Dutch trauma surgeons have raised concerns over the rising number of elderly people suffering severe injuries from electric bicycle accidents, AD reported on Tuesday. They strongly recommend that people learn to ride an electric bike before using it and consistently wear a helmet for protection.
National figures are not yet available, but hospitals in Brabant admitted over 120 more severely injured patients last year compared to pre-pandemic times, with other regions also witnessing a substantial increase in multi-trauma patients, according to AD.
Trauma surgeons believe the rise is mainly due to an increase in serious bicycle falls, leading to significant injuries such as skull or brain damage and bone fractures. Older individuals, who continue to stay active but are more susceptible to injuries, constitute a large portion of these patients. “They age healthier, but they are more vulnerable,” said Koen Lansink, trauma surgeon at the Elisabeth-TweeSteden Hospital in Tilburg.
While some injuries result from collisions, most accidents are unilateral, caused by incidents like falling from a stationary position or losing control due to high speed, observed Jeroen Poos, a trauma surgeon at Leeuwarden Medical Center and co-initiator of Doctors for Safe Cycling (Artsen voor Veilig Fietsen).
Trauma surgeons are advocating for bicycle helmets, especially for the elderly, who are increasingly using e-bikes. These e-bikes, while allowing older people to cycle longer, are heavier and faster, leading to quicker falls. Some elderly people also struggle to gauge the speed of e-bikes or handle them safely and accurately.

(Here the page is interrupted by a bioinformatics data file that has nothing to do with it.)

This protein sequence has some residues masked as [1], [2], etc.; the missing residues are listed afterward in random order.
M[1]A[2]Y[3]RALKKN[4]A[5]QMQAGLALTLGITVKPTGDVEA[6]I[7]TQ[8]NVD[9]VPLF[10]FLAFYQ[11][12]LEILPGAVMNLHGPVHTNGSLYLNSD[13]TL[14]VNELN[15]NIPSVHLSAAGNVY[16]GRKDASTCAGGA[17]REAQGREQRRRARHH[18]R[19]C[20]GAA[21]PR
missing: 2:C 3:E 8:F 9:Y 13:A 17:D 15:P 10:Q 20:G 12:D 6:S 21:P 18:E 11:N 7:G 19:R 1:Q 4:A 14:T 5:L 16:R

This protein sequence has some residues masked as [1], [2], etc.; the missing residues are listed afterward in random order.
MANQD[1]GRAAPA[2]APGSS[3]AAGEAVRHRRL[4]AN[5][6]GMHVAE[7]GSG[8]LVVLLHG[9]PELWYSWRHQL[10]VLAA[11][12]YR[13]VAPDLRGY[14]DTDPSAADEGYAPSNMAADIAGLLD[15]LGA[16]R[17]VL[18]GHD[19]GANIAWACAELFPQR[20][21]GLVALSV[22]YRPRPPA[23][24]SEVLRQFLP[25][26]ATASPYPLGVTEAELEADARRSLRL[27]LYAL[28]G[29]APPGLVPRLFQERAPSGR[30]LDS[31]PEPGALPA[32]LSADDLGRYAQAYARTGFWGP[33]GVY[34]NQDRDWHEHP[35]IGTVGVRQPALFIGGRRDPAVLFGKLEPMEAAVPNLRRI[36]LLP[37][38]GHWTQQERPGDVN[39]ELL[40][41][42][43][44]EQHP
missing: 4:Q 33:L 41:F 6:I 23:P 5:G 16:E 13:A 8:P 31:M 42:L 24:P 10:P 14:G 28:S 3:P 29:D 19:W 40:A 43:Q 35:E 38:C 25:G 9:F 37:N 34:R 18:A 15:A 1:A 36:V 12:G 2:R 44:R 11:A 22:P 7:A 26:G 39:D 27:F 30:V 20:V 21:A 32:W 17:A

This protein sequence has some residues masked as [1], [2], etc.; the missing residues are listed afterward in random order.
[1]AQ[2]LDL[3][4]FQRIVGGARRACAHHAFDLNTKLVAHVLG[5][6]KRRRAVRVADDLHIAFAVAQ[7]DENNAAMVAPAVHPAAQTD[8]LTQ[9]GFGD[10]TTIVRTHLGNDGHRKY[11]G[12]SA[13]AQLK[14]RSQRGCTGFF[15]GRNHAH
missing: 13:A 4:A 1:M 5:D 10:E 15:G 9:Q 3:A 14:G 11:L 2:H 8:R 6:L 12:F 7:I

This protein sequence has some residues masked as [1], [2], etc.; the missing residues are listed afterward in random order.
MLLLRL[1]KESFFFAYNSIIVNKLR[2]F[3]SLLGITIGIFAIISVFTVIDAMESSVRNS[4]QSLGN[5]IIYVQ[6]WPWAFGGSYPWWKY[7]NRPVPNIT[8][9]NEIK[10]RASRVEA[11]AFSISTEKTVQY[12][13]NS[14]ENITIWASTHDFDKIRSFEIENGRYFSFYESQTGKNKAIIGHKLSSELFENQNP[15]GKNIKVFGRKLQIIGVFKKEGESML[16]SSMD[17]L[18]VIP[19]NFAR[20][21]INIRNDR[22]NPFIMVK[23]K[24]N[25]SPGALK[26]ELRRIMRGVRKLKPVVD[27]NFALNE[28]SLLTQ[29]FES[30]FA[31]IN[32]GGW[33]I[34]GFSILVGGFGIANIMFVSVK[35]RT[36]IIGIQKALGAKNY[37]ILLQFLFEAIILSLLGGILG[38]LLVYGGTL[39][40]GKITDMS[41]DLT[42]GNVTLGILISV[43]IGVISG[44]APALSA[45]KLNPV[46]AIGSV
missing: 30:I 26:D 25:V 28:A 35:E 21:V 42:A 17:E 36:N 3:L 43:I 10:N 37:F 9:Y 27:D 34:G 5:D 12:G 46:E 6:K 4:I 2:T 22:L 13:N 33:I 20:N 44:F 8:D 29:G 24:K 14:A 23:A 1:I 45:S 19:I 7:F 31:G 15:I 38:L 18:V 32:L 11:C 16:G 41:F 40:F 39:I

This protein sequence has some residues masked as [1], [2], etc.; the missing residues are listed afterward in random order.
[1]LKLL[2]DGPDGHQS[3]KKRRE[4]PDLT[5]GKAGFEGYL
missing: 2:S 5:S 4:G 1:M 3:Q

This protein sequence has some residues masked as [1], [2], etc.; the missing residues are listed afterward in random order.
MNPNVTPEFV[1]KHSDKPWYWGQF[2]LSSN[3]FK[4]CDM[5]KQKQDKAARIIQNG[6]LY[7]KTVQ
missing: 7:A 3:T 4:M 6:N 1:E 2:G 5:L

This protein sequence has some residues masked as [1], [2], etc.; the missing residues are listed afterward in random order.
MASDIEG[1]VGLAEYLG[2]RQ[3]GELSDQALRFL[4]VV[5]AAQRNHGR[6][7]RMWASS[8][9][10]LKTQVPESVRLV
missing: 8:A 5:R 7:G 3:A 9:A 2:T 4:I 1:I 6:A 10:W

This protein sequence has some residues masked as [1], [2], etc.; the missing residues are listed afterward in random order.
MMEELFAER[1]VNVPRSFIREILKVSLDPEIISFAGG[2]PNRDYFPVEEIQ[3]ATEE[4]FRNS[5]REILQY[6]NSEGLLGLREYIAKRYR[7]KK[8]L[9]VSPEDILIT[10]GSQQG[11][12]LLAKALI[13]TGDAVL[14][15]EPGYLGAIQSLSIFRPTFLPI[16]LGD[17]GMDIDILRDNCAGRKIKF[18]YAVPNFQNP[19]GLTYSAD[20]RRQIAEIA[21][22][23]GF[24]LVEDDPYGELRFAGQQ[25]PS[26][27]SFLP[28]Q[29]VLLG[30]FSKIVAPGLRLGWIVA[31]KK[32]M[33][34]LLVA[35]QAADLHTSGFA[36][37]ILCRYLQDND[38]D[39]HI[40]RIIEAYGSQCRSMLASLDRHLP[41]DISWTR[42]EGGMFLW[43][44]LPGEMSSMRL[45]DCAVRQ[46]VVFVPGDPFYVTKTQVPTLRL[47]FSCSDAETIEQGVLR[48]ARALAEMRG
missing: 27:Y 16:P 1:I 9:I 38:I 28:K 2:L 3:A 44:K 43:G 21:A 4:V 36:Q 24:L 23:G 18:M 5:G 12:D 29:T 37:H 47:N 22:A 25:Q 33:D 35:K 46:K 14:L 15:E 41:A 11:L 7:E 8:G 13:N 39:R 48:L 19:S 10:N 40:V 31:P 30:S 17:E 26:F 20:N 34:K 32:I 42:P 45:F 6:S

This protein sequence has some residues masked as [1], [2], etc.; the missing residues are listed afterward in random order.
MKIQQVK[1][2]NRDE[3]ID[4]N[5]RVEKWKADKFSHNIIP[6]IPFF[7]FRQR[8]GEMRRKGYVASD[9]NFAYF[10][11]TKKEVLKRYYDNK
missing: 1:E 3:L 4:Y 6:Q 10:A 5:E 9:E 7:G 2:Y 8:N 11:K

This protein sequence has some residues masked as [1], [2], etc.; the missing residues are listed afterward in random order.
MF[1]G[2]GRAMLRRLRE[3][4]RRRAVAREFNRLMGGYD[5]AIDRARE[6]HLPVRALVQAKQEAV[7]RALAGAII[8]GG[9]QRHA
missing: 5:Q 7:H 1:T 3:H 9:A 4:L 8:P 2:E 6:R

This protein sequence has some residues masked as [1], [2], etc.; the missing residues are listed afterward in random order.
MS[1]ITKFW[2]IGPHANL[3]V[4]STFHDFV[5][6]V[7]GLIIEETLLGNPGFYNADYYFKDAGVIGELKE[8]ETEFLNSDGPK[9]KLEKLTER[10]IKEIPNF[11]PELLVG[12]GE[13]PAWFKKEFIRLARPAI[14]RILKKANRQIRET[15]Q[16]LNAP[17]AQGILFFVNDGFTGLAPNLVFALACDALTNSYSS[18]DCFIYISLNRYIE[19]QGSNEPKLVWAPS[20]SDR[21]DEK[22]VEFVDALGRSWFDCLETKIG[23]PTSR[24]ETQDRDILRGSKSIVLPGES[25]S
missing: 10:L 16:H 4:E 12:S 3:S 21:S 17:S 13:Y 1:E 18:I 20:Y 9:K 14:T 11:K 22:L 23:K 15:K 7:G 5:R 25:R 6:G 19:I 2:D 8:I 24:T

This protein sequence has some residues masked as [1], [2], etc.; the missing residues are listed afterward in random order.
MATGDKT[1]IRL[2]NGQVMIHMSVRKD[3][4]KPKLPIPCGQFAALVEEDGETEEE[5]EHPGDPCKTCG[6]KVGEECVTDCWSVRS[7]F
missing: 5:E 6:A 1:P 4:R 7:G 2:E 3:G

While doctors approve of elderly people staying active, they express concern over the increasing number of accidents. They advise wearing a helmet and ensuring proficiency in cycling before using electric bikes.
However, the cycling union Fietsersbond found that elderly people do not necessarily have more accidents with e-bikes than regular bikes. “We see in studies that the elderly control a regular bike just as poorly as an e-bike,” explained Kees Bakker, spokesperson for Fietsersbond.
While not against helmets, the cycling association is against making their use mandatory, fearing it may deter people from cycling. “We think that people will cycle less, while it is important to keep moving,” Bakker said.
The association stressed the importance of improved bicycle infrastructure, such as safer crossings on dangerous crossing points on provincial roads and wider bike paths to prevent accidents.
https://nltimes.nl/2023/08/01/trauma-surgeons-express-concern-e-bike-accidents-among-elderly Trauma surgeons express concern over e-bike accidents among elderly